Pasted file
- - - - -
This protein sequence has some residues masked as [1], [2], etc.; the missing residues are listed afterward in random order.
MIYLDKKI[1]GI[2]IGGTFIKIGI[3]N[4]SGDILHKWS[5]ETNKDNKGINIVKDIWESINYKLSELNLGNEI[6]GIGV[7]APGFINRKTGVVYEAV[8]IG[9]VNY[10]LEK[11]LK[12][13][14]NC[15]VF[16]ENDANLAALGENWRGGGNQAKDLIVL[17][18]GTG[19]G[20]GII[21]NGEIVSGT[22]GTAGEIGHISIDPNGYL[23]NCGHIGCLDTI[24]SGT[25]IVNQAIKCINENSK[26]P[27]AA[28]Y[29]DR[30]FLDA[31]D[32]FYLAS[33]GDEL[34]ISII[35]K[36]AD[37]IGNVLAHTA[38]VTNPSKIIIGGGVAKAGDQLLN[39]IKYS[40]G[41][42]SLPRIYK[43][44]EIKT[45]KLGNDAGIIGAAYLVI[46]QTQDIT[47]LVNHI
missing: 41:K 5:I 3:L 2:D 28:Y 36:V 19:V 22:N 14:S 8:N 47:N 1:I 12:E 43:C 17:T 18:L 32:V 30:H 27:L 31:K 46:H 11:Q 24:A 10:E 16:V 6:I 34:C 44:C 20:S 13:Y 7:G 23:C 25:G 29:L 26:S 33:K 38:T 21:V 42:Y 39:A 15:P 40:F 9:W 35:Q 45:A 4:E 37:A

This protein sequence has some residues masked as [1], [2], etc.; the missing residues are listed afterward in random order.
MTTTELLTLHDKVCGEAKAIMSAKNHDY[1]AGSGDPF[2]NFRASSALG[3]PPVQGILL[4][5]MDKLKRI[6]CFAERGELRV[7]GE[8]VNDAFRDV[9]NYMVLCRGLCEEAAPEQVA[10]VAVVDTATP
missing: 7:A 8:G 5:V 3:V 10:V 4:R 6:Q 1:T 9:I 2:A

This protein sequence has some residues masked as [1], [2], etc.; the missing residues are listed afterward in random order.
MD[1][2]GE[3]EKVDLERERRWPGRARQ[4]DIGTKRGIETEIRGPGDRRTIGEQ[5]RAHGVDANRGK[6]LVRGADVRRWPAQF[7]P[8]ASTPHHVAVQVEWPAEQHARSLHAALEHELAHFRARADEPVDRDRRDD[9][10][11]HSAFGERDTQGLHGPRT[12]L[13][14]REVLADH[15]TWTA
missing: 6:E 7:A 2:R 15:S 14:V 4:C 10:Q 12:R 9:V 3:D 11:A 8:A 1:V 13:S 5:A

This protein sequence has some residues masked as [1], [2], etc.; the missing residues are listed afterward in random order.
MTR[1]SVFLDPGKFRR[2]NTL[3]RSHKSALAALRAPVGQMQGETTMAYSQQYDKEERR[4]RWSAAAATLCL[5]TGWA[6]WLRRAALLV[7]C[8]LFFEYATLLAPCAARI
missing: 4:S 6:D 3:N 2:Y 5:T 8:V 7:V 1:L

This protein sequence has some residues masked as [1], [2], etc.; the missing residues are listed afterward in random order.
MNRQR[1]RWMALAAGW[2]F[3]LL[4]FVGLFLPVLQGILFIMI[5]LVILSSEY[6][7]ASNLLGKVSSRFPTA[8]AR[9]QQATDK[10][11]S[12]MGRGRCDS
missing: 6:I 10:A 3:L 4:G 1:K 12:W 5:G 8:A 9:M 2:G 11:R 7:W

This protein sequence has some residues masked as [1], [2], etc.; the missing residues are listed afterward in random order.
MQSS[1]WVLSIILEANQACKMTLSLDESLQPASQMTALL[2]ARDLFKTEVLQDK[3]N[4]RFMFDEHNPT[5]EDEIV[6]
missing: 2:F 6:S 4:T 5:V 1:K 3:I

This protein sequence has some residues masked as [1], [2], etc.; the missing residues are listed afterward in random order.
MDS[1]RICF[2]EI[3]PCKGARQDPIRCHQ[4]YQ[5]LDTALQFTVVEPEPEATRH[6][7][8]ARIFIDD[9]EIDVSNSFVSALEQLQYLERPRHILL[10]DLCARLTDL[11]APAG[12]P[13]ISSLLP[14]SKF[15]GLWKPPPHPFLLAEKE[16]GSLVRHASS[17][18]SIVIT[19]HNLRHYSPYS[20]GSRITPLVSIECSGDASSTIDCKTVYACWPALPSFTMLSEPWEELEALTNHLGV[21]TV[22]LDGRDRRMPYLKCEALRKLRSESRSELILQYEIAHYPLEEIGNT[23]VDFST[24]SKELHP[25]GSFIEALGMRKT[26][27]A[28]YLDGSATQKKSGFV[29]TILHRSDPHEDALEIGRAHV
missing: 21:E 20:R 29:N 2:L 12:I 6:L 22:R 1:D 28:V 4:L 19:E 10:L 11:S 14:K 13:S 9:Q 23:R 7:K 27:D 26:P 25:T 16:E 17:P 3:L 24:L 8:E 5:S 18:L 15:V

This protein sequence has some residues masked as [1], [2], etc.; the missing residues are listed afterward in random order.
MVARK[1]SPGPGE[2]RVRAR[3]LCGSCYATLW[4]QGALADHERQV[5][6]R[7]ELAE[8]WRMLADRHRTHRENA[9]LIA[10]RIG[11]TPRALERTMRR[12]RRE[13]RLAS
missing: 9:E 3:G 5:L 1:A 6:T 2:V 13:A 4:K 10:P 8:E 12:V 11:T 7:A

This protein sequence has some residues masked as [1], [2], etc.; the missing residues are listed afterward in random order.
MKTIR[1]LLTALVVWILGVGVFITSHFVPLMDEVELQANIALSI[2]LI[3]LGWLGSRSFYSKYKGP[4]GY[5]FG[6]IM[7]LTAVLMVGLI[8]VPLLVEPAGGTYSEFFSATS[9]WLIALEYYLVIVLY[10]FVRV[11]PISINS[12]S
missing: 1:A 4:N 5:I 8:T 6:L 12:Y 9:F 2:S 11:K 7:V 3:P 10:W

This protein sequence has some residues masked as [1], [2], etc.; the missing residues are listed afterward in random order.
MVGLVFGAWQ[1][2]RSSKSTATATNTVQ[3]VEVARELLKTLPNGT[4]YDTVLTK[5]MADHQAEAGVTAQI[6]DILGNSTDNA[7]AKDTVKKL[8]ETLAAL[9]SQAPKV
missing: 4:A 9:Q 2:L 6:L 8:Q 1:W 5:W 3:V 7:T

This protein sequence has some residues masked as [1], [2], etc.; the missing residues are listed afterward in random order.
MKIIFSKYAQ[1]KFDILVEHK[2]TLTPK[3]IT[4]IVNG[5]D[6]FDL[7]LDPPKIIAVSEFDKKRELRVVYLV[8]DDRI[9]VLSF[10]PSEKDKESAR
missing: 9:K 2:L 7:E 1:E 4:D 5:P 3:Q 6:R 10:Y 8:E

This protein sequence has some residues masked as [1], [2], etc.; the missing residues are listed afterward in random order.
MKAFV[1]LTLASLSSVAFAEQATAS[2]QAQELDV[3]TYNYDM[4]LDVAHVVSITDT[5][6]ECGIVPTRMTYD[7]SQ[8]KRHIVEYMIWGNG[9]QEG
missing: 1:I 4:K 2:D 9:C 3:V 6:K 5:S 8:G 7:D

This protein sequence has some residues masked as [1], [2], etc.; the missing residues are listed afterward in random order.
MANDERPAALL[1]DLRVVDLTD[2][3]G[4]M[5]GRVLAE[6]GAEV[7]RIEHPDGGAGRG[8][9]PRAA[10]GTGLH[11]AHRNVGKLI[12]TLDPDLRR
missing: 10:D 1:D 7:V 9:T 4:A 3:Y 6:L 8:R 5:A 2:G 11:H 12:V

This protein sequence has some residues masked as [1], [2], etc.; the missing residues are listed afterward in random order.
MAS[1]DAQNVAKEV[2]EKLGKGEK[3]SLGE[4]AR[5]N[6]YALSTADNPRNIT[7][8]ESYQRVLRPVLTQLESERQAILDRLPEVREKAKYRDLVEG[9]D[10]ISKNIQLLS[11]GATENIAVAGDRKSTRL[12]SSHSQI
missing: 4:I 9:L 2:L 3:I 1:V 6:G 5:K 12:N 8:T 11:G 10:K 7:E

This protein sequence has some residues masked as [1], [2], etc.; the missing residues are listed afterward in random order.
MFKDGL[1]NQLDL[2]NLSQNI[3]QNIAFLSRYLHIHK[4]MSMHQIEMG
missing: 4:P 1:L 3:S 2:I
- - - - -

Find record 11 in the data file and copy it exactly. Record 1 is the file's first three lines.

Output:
This protein sequence has some residues masked as [1], [2], etc.; the missing residues are listed afterward in random order.
MKIIFSKYAQ[1]KFDILVEHK[2]TLTPK[3]IT[4]IVNG[5]D[6]FDL[7]LDPPKIIAVSEFDKKRELRVVYLV[8]DDRI[9]VLSF[10]PSEKDKESAR
missing: 9:K 2:L 7:E 1:E 4:D 5:P 3:Q 6:R 10:Y 8:E